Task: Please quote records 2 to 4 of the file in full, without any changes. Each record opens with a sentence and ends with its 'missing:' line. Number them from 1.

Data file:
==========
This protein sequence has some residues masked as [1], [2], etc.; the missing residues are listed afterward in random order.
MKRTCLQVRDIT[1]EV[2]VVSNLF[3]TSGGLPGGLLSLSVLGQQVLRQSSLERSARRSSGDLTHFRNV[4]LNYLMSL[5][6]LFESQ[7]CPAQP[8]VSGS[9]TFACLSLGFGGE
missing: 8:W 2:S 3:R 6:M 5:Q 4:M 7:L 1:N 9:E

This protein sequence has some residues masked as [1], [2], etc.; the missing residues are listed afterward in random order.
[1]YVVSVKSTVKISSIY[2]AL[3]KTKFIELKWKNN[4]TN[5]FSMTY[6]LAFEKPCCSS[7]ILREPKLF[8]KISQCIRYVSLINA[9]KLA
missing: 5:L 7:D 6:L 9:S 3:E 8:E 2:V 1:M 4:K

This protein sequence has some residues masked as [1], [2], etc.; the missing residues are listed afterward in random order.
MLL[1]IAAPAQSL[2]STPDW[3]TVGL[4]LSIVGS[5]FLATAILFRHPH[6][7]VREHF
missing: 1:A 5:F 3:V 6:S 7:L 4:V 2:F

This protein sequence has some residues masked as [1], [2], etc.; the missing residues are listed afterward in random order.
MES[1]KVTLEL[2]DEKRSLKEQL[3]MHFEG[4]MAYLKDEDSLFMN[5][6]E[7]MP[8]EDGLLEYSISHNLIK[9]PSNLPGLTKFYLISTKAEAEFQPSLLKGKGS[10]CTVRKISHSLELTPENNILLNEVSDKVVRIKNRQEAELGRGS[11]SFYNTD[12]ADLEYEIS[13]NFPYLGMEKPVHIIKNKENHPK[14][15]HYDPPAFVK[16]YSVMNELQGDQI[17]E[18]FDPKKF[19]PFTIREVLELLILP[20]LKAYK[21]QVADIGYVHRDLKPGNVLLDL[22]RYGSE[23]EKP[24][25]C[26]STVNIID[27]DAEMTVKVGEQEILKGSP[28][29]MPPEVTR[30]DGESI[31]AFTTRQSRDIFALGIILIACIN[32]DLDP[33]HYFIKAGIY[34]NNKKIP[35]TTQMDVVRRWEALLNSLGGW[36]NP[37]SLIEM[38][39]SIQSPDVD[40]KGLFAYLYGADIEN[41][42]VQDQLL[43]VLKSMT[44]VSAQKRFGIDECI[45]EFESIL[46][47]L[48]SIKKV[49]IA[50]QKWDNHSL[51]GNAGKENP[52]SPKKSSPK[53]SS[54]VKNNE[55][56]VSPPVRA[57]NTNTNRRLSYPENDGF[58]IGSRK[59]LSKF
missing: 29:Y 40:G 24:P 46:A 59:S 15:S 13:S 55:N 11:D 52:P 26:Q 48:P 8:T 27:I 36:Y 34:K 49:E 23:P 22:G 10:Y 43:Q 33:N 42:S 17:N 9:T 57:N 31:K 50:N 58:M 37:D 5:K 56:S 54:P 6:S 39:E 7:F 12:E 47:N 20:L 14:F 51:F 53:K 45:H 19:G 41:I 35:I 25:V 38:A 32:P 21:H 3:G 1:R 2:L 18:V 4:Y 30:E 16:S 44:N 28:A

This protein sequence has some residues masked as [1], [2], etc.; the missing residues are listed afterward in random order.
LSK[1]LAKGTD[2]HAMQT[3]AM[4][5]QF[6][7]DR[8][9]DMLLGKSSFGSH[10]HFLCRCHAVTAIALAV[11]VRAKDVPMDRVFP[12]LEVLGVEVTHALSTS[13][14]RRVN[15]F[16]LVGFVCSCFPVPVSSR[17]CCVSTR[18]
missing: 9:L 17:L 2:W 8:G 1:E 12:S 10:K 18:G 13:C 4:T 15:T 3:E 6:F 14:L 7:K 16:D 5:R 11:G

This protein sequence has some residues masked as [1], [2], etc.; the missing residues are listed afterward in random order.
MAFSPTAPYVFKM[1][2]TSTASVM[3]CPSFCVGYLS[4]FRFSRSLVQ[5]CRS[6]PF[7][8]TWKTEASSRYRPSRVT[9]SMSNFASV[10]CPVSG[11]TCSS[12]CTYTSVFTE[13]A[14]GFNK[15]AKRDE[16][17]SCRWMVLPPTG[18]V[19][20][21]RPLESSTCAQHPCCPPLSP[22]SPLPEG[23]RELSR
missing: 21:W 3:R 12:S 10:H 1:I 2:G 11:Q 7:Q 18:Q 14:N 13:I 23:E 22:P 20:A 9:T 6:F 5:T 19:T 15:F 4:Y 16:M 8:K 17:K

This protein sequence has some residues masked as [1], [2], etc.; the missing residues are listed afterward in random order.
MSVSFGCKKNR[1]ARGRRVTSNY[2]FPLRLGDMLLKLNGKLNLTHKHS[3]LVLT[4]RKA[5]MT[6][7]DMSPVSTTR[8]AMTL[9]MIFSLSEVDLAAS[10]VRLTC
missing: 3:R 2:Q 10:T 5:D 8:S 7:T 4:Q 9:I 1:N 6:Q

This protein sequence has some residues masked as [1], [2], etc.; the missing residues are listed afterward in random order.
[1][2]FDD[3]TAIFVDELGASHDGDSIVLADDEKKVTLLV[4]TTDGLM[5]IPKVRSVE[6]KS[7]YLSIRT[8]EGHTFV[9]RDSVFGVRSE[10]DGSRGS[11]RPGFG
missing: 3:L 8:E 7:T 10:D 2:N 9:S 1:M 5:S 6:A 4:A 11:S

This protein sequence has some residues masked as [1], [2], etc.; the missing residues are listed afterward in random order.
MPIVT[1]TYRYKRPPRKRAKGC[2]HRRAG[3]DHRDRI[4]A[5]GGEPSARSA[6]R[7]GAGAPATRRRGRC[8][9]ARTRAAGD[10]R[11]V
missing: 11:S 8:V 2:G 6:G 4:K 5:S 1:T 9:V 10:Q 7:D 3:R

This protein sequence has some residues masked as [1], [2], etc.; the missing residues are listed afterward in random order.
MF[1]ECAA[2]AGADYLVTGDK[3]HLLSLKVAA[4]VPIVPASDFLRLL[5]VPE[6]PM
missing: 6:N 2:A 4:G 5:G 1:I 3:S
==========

This protein sequence has some residues masked as [1], [2], etc.; the missing residues are listed afterward in random order.
[1]YVVSVKSTVKISSIY[2]AL[3]KTKFIELKWKNN[4]TN[5]FSMTY[6]LAFEKPCCSS[7]ILREPKLF[8]KISQCIRYVSLINA[9]KLA
missing: 5:L 7:D 6:L 9:S 3:E 8:E 2:V 1:M 4:K

This protein sequence has some residues masked as [1], [2], etc.; the missing residues are listed afterward in random order.
MLL[1]IAAPAQSL[2]STPDW[3]TVGL[4]LSIVGS[5]FLATAILFRHPH[6][7]VREHF
missing: 1:A 5:F 3:V 6:S 7:L 4:V 2:F

This protein sequence has some residues masked as [1], [2], etc.; the missing residues are listed afterward in random order.
MES[1]KVTLEL[2]DEKRSLKEQL[3]MHFEG[4]MAYLKDEDSLFMN[5][6]E[7]MP[8]EDGLLEYSISHNLIK[9]PSNLPGLTKFYLISTKAEAEFQPSLLKGKGS[10]CTVRKISHSLELTPENNILLNEVSDKVVRIKNRQEAELGRGS[11]SFYNTD[12]ADLEYEIS[13]NFPYLGMEKPVHIIKNKENHPK[14][15]HYDPPAFVK[16]YSVMNELQGDQI[17]E[18]FDPKKF[19]PFTIREVLELLILP[20]LKAYK[21]QVADIGYVHRDLKPGNVLLDL[22]RYGSE[23]EKP[24][25]C[26]STVNIID[27]DAEMTVKVGEQEILKGSP[28][29]MPPEVTR[30]DGESI[31]AFTTRQSRDIFALGIILIACIN[32]DLDP[33]HYFIKAGIY[34]NNKKIP[35]TTQMDVVRRWEALLNSLGGW[36]NP[37]SLIEM[38][39]SIQSPDVD[40]KGLFAYLYGADIEN[41][42]VQDQLL[43]VLKSMT[44]VSAQKRFGIDECI[45]EFESIL[46][47]L[48]SIKKV[49]IA[50]QKWDNHSL[51]GNAGKENP[52]SPKKSSPK[53]SS[54]VKNNE[55][56]VSPPVRA[57]NTNTNRRLSYPENDGF[58]IGSRK[59]LSKF
missing: 29:Y 40:G 24:P 46:A 59:S 15:S 13:S 55:N 11:D 52:P 26:Q 48:P 8:T 27:I 36:Y 34:K 49:E 23:P 22:G 10:Y 43:Q 33:N 42:S 17:N 9:T 57:N 31:K 50:N 58:M 37:D 5:K 56:S 54:P 6:S 39:E 7:F 12:E 47:N 20:L 14:F 51:F 53:K 45:H 19:G 41:I 35:I 25:V 38:A 32:P 21:H 3:G 1:R 2:L 18:V 4:Y 30:E 16:S 44:N 28:A